Federal Tax Credits
Congress has enacted tax credit programs to encourage investment in projects that create jobs and revitalize communities where private investment has deemed inadequate. These federal credit programs include investments in the rehabilitation of historic buildings, the generation of renewable energy, and the development of affordable housing. These investments not only offer federal tax credits, but they also provide substantial social and environmental benefits that can help you achieve your sustainability initiatives.
When you invest in our federal funds, you reduce your tax liability while positively impacting the communities in which you invest. Your investment in solar tax credits can help improve the environment by creating clean power and avoiding CO2 emissions. Investing in historic tax credits can revitalize a lifelong part of the community and create new jobs. Meanwhile, your investment in inclusive affordable housing can lead to the development of quality homes, safer neighborhoods, and improved local economies.
The team at Monarch Private Capital is well-versed in our federal tax credit offerings. We can help find the most appropriate tax credit offering for you.
Aside from providing a high ROI, tax credits can help you:
- Reduce your federal income tax liability
- Enhance your GAAP earnings
- Achieve your sustainability initiatives
Since 1977, the federal Historic Tax Credit (HTC) has played an imperative role in revitalizing communities and sparking economic growth across the country. The HTC is the most significant investment that the federal government makes toward the preservation of historic buildings – and it returns more to the Treasury than it costs, $1.20 in tax revenue for every dollar invested.
- The HTC is a form of additional project capital.
- The Federal HTC is equal to 20% of qualified rehabilitation expenditures.
- The Federal HTC is currently available as either a one-year credit or a five-year credit.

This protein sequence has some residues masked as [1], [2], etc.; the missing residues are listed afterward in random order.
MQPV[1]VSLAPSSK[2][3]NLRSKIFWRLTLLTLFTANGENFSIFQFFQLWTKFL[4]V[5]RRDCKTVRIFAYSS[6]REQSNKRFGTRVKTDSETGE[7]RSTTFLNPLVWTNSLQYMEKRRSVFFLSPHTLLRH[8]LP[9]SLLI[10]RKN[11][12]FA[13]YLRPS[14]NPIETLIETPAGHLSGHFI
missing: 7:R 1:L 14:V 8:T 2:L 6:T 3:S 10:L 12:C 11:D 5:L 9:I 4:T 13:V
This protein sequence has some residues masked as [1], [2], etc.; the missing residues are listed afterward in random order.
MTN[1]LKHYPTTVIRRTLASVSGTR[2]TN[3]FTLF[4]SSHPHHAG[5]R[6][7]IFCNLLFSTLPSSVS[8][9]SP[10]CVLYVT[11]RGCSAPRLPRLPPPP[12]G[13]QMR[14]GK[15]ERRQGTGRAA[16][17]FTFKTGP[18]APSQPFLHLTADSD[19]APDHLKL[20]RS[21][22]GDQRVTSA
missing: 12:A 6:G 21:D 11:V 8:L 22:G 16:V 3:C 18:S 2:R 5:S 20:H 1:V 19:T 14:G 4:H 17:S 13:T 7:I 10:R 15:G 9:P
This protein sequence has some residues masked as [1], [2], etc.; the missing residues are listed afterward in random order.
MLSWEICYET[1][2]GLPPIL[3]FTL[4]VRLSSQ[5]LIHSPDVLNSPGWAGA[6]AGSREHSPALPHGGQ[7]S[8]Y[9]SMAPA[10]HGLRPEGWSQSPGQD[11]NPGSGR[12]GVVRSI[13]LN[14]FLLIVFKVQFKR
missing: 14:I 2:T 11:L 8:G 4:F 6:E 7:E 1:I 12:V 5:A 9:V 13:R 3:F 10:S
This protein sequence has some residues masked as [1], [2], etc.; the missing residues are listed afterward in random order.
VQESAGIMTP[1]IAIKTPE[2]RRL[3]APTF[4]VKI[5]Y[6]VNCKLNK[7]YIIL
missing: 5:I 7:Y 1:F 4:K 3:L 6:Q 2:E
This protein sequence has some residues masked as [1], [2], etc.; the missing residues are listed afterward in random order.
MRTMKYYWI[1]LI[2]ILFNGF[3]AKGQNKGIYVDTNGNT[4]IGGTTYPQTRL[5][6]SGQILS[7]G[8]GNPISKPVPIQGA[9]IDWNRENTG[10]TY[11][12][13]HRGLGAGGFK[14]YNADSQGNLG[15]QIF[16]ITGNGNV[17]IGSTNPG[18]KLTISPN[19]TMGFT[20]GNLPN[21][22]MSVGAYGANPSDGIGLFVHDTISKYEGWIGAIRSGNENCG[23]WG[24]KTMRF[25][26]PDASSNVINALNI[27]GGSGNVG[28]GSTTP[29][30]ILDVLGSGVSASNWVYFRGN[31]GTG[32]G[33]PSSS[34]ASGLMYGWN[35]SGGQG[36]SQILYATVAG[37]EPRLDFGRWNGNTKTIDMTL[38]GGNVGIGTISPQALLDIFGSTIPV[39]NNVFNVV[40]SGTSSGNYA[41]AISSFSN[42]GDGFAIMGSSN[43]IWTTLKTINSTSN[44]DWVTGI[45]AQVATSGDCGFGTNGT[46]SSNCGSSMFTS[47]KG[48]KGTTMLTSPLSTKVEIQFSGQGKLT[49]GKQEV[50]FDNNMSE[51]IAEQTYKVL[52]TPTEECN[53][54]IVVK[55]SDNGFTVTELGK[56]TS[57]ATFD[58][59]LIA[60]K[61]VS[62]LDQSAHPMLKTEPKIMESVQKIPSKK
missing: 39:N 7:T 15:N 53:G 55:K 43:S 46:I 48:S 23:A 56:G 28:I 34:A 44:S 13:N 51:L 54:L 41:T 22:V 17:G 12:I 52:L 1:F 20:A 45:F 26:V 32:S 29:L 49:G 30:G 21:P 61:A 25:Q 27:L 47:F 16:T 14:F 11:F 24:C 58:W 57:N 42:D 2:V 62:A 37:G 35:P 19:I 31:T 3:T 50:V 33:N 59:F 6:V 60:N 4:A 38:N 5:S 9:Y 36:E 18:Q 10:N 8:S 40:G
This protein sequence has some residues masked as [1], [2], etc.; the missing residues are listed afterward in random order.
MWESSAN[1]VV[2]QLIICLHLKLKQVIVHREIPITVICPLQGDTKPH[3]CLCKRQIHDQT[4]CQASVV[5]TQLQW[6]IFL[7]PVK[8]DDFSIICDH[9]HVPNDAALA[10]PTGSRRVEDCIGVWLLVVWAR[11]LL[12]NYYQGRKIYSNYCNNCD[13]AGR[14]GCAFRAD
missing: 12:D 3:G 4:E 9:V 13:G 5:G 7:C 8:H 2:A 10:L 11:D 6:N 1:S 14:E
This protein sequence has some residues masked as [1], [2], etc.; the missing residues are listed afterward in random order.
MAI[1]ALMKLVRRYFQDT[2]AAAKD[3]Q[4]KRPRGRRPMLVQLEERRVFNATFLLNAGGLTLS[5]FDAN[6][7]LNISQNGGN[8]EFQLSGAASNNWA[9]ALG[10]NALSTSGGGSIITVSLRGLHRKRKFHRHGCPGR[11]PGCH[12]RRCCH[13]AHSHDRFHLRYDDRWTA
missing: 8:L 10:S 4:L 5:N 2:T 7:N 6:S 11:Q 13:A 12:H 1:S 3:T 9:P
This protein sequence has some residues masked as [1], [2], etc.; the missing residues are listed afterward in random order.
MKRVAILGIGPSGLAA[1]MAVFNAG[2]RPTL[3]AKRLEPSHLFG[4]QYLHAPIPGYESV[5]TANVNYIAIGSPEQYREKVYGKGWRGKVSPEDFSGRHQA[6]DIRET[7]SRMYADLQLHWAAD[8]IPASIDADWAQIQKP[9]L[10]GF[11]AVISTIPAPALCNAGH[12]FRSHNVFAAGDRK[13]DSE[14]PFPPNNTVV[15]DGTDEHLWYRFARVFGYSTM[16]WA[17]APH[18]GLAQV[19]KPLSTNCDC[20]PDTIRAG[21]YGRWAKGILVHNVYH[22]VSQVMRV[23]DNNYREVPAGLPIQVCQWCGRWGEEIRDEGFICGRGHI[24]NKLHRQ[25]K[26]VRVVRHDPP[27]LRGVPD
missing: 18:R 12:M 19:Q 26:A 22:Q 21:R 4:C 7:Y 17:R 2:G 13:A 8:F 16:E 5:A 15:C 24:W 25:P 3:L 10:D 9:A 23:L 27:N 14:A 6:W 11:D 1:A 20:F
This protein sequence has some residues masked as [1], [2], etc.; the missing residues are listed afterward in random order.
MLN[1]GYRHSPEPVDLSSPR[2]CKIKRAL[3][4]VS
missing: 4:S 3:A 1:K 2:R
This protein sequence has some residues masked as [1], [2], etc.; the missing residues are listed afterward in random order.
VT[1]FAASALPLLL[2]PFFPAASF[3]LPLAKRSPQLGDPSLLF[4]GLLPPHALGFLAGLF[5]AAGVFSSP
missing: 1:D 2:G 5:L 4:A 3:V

- The Federal HTC can generally offset up to 75% of current year tax liability. Excess credits can be carried back one year and carried forward for 20 years.
- Tax savings result in a lower effective tax rate and permanent GAAP earnings.
- Recapture, or partial recapture, is triggered if a project ceases operations, or if there is a change of ownership, within a five-year window after being placed-in-service. Insurance can be acquired to cover recapture risk.
- Low Risk: US Trust for Historic Preservation’s latest “Survey on Historic Credit Recapture; 2002-2012” quantified credit recapture risk at 0.73% of tax credits claimed.
Created in 1986 and made permanent in 1993, the federal Low Income Housing Tax Credit (LIHTC) program remains the largest source of new affordable housing in the United States, substantially increasing the affordable housing stock for more than 30 years. Since implemented, the LIHTC has developed more homes than any other construction and preservation program operating today.
- Involves a multiple-year investment in affordable housing.
- Guidance exists, eliminating GAAP concerns.
- Credits flow tax losses due to depreciation and usually no cash flow distributions.
- Typically, safe underlying economics.
- Returns are single digits due to CRA (Community Reinvestment Act) competition.
- Federal affordable housing tax credits are typically pooled and syndicated on a proprietary basis or may be syndicated to multiple corporate investors in a given fund.
- Investments may be used to satisfy CRA requirements.
- Fifteen-year recapture period — though recapture seldom happens.
- Extremely low–risk profile given vigorous underwriting and proactive asset management throughout the 15-year compliance period.
- Debt levels are often less than 50% of the capital of the project due to the substantial tax equity investments.